Accurate measuring can be the key step to successful cooking and baking, especially when measuring leavening agents and many spices.
When working with a recipe that requires a large quantity of ingredients to be added a little at a time, measure all of the ingredients into a bowl. Then take from the pre-measured ingredients in small amounts. This way you wonít loose track of what you have added along the way.
Proper measuring of ingredients is important to successful cooking and baking. In baking, it is important to correctly measure such ingredients as salt, baking soda, baking powder and yeast. In other recipes, adding too much cayenne or garlic can also ruin a dish.
There are many different measuring utensils on the market. I am not a gadget person, but I do have quite a few different measuring utensils that are helpful. Letís start with measuring spoons and scoops:
To use a measuring spoon, pour or scoop the ingredients into the spoon. Using the back edge of a knife (please, not a sharp knife) or another straight edged object, level the ingredient by running the straight edge along the rim of the spoon to push the excess ingredient off. Some containers have a straight edge that you can use to level off the ingredient as you are withdrawing the spoon and the excess goes right back into the container. Be sure that the spoon is clean and dry to keep from contaminating the ingredient in the container.
Donít measure ingredients over the mixing bowl containing other ingredients. Accidental spillage or over pour will fall into the mixture and ruin the whole recipe. Make sure to measure ingredients over the sink, another bowl, or a sheet of wax paper. Spillage caught on wax paper can be returned to the container from which you are pouring from.
If you do not have two sets of measuring cups or spoons that can be used separately for the dry and liquid ingredients, measure the dry ingredients first and then use the measuring spoons for the liquid ingredients.
When cooking, learn to estimate the small measurements of ingredient to save time. Pour the measured amount of an ingredient into the palm of your hand. Observe the look and feel of the quantity and then try to pour that same amount into your palm without measuring first. Measure the amount you poured out to see how close you are to the actual measure. Practice doing this and soon you will be able to measure the ingredients by look and feel. This will greatly reduce your prep time when cooking. Do not use this technique when measuring ingredients for baking. When baking, it is more critical to that all ingredients are measured accurately.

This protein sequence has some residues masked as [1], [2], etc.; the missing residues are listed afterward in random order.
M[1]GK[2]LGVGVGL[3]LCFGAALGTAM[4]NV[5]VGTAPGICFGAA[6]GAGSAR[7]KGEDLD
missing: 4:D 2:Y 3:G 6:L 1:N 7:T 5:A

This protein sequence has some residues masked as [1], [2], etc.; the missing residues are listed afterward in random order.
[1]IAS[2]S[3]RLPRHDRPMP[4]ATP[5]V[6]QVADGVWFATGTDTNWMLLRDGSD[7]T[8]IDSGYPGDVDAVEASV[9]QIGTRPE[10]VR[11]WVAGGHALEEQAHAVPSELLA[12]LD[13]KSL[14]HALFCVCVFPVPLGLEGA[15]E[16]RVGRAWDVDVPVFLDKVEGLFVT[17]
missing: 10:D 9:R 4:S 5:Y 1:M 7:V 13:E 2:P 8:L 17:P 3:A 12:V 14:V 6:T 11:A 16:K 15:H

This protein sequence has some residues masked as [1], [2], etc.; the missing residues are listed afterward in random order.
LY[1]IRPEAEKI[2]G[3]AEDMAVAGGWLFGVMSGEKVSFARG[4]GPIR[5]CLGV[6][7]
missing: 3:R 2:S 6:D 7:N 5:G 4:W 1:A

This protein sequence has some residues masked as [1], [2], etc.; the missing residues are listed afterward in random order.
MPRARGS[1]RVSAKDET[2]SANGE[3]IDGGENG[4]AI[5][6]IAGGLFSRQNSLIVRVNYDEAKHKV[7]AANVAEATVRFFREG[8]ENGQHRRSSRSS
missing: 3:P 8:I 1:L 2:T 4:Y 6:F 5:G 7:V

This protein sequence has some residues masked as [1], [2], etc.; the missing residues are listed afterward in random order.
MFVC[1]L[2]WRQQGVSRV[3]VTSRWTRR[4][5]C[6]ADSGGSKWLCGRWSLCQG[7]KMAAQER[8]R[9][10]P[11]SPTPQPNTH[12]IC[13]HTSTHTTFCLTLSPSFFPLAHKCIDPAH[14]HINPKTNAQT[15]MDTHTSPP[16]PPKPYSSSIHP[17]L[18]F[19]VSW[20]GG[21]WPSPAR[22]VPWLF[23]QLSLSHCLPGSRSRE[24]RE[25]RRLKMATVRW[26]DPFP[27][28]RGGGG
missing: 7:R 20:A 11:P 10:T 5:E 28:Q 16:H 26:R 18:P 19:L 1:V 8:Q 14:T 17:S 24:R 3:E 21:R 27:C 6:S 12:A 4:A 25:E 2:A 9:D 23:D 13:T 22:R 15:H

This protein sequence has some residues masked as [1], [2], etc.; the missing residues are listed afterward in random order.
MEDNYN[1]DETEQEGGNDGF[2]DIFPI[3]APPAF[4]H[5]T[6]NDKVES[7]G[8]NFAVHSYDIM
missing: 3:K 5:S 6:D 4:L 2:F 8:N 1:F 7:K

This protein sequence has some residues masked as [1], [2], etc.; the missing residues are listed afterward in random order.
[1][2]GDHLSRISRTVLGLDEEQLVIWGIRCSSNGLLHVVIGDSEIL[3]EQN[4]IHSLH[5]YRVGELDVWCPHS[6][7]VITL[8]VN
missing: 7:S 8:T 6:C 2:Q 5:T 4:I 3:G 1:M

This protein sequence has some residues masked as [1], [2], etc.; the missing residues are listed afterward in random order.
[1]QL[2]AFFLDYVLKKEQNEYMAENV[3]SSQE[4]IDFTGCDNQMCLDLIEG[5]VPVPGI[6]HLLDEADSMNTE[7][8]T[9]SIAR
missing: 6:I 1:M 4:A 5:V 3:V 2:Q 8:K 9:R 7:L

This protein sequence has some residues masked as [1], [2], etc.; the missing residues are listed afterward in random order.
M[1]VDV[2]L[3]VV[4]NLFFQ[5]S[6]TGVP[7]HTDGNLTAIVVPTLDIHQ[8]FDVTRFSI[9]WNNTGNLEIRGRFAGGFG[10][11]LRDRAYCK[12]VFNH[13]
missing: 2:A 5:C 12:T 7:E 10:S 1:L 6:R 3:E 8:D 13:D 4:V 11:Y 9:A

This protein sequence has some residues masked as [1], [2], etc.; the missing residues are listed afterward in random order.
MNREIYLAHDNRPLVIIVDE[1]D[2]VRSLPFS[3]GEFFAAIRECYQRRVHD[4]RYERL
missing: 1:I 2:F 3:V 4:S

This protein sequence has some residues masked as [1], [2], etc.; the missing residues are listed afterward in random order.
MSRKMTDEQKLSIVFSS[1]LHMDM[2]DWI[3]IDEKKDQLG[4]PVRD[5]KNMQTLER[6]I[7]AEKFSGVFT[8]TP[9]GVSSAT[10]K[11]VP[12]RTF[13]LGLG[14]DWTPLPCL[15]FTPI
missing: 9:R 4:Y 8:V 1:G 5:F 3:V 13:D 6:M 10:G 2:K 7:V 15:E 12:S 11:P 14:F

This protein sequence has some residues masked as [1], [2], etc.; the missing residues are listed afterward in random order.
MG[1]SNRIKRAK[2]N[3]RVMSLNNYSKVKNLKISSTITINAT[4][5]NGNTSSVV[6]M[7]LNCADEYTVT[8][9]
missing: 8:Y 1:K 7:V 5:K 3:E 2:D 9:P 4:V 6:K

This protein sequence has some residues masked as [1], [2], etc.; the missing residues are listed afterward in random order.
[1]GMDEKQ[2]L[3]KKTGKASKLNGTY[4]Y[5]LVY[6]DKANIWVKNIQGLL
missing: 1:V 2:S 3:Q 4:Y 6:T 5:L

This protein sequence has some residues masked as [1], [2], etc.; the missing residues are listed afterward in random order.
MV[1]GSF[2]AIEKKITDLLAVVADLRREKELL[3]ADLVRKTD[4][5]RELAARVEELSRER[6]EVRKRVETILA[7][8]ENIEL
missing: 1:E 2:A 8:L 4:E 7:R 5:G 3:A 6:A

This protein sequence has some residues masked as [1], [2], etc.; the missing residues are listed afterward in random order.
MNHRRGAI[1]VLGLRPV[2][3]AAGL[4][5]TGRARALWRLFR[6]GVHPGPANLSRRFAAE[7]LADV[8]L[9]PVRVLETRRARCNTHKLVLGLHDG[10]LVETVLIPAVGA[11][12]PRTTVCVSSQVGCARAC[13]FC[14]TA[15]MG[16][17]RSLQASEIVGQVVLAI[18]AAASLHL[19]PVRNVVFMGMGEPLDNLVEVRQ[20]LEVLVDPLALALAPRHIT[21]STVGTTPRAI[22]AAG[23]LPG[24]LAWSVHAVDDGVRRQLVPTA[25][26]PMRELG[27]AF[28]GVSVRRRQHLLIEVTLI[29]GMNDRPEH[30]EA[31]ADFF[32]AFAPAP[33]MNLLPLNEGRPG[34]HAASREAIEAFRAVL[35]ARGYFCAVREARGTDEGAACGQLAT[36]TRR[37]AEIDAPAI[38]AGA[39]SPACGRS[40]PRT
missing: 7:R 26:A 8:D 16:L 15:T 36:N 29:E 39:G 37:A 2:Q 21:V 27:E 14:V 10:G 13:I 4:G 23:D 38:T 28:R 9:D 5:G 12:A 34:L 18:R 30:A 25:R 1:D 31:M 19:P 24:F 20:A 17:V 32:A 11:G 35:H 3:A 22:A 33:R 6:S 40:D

Solid ingredients, such as peanut butter, are measured to the rim of the spoon.
To measure liquid ingredients into a measuring spoon, hold the spoon flat and pour the ingredient into the spoon until it reaches the top rim of the spoon. If the ingredient is sticky, coat your spoon with no stick spray or if there is oil in the recipe, measure that before the sticky ingredient.
At times a recipe will call for a quantity that is not a standard measurement, such as pinch, dash, jigger, scant or heaping. Measurements of this type can be confusing as to the exact quantity to use. The descriptions below may help when these measurements are called for in a recipe.
Pinch - A measurement used on dry ingredients that is the amount you can pinch between your forefinger and thumb. It is less than a dash and equivalent to approximately 1/16 teaspoon.
Dash - A small amount of an ingredient equivalent to over 1/16 teaspoon but less than 1/8 teaspoon when measuring dry ingredients. A dash used to measure liquid ingredients equals approximately 3 drops.
Jigger - A measurement equivalent to 3 tablespoons or 1 Ĺ fluid ounces.
Scant - A scant measurement indicates that you should use slightly less than the actual measure.
Heaping - A term, used when measuring dry ingredients, indicating that enough ingredient should be added in the measure so that it heaps over the rim of the measuring cup or spoon.
The scoops are handy for measuring even portions when making foods such as cookies, muffins and meatballs. A #16 may be used for a medium size cookie where as a #30 or #24 would be used for a small cookie. A #16 may be used for making meatballs and a #6 for portioning meat for a patty.
Portioning Scoop Sizes Available:
Scoop Size Tbsp. Fluid oz.
#30 2 1
#24 2 3/4 1 1/2
#20 3 1 3/4
#16 4 2
#12 5 2 1/2
#10 6 3
#8 8 4
#6 10 5
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